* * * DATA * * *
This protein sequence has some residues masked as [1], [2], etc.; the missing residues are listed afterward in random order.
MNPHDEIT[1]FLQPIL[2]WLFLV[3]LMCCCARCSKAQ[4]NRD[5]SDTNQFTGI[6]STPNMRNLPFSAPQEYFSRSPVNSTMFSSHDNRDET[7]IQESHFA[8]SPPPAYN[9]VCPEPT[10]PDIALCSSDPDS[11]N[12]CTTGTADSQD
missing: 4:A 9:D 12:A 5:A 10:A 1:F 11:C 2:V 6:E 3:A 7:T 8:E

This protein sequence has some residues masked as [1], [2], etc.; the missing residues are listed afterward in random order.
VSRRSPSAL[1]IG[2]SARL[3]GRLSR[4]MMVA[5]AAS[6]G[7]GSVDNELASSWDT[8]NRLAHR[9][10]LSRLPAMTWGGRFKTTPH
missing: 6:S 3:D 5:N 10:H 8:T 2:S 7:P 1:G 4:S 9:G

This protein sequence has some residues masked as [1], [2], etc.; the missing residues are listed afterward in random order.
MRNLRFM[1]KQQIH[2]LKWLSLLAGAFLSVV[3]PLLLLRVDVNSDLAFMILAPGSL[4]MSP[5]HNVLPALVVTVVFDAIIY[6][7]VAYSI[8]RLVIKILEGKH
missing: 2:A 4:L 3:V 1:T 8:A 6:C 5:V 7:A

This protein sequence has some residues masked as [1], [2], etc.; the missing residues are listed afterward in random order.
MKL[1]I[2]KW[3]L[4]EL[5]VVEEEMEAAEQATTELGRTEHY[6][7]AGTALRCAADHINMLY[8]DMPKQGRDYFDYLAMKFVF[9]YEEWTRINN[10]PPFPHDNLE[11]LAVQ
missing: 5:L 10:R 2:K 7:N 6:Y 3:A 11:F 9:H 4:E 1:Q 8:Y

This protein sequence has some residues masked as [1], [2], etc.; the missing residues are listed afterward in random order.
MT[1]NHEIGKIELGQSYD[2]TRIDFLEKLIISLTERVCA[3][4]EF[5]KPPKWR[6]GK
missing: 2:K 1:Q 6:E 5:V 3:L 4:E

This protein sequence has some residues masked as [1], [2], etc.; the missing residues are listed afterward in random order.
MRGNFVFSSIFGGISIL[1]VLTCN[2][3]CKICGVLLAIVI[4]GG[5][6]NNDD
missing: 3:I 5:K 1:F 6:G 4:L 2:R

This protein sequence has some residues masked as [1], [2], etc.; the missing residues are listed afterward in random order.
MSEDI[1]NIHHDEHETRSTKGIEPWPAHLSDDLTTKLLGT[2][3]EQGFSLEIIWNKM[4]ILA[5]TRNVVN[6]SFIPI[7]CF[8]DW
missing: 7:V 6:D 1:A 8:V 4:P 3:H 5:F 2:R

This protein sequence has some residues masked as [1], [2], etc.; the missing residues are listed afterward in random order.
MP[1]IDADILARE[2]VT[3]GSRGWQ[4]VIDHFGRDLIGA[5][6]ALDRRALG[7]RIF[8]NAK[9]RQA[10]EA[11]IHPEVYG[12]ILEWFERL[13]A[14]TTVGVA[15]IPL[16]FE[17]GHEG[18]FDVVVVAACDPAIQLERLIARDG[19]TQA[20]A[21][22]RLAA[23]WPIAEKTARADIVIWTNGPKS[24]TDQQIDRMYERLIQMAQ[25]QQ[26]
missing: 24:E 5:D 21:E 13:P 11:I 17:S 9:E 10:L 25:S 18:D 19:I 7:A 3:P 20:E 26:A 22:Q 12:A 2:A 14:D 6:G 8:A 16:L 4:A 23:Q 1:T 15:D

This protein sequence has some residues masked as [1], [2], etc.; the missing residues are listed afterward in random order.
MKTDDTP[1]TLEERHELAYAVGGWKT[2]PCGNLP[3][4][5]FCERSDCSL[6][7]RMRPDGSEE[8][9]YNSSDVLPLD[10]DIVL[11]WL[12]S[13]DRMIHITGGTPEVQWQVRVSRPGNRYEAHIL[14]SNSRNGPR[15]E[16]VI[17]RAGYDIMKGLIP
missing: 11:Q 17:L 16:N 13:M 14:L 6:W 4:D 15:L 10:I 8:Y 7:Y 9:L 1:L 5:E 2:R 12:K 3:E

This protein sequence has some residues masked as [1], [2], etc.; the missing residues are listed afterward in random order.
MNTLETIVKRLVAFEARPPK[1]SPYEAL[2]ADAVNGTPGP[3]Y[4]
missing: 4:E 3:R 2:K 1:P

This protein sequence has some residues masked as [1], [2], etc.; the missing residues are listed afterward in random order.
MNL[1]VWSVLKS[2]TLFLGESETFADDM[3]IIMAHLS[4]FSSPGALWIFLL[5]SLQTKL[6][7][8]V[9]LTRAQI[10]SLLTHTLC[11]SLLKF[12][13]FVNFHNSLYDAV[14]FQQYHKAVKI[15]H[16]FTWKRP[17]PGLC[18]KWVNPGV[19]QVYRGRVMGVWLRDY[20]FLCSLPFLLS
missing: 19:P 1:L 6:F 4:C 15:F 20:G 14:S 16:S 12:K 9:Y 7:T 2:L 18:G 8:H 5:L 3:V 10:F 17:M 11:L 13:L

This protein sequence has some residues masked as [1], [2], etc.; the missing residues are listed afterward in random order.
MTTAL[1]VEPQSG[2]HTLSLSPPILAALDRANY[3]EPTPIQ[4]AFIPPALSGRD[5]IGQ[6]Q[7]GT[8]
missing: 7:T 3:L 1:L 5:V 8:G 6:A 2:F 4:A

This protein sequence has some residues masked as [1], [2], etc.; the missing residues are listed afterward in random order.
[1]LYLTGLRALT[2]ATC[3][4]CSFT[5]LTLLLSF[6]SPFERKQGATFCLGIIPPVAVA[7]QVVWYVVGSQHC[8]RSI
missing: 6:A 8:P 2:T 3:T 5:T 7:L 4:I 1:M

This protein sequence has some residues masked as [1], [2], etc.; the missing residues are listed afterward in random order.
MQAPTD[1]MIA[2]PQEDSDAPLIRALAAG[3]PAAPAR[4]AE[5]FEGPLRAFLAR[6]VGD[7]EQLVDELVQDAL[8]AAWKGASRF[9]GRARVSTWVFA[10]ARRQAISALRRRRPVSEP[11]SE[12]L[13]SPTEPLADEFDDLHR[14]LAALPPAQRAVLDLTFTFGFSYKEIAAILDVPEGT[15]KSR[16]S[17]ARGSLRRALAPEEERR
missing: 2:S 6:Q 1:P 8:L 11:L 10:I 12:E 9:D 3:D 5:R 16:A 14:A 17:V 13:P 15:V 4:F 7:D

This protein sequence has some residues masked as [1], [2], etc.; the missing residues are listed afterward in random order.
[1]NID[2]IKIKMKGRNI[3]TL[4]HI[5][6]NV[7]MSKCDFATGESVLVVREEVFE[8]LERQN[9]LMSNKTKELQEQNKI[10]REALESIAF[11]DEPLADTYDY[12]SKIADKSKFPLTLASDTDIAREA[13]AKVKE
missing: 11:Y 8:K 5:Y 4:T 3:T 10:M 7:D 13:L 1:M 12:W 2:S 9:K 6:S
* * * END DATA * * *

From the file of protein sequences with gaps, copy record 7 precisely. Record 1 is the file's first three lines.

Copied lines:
This protein sequence has some residues masked as [1], [2], etc.; the missing residues are listed afterward in random order.
MSEDI[1]NIHHDEHETRSTKGIEPWPAHLSDDLTTKLLGT[2][3]EQGFSLEIIWNKM[4]ILA[5]TRNVVN[6]SFIPI[7]CF[8]DW
missing: 7:V 6:D 1:A 8:V 4:P 3:H 5:F 2:R